Finally, the XP system should require minimal prep. If it offers any customization, it should be done in session 0 and then not revisited until either the next campaign or a large shift in the current campaign that is effectively a reboot with its own session 0 even if it’s building on established PC and their relationships. What I don’t want to have to do is prep plots to make the system work or calculate scenario or challenge values, and I definitely don’t want to have to plan out the game in advance. That’s why we play to find out what happens, because I don’t like knowing what happens before it does.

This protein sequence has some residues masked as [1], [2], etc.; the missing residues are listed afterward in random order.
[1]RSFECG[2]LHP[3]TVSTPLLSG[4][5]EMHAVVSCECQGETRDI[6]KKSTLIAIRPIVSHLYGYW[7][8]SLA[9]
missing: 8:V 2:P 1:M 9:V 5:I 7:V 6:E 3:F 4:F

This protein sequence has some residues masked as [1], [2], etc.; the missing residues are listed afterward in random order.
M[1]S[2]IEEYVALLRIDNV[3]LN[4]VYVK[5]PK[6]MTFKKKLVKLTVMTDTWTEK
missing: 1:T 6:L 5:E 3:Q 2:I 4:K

Next time, I’ll discuss a system that addresses or implements the things I want out of an XP system. It will convey a sense of progression to the players, reinforce the game’s creative agenda, minimize the role and effect of GM fiat and player biases, provide for both group and individual awards, and do all this without requiring a ton of prep from me (other than devising the mechanic and then executing it in session 0 of our next campaign, I suppose).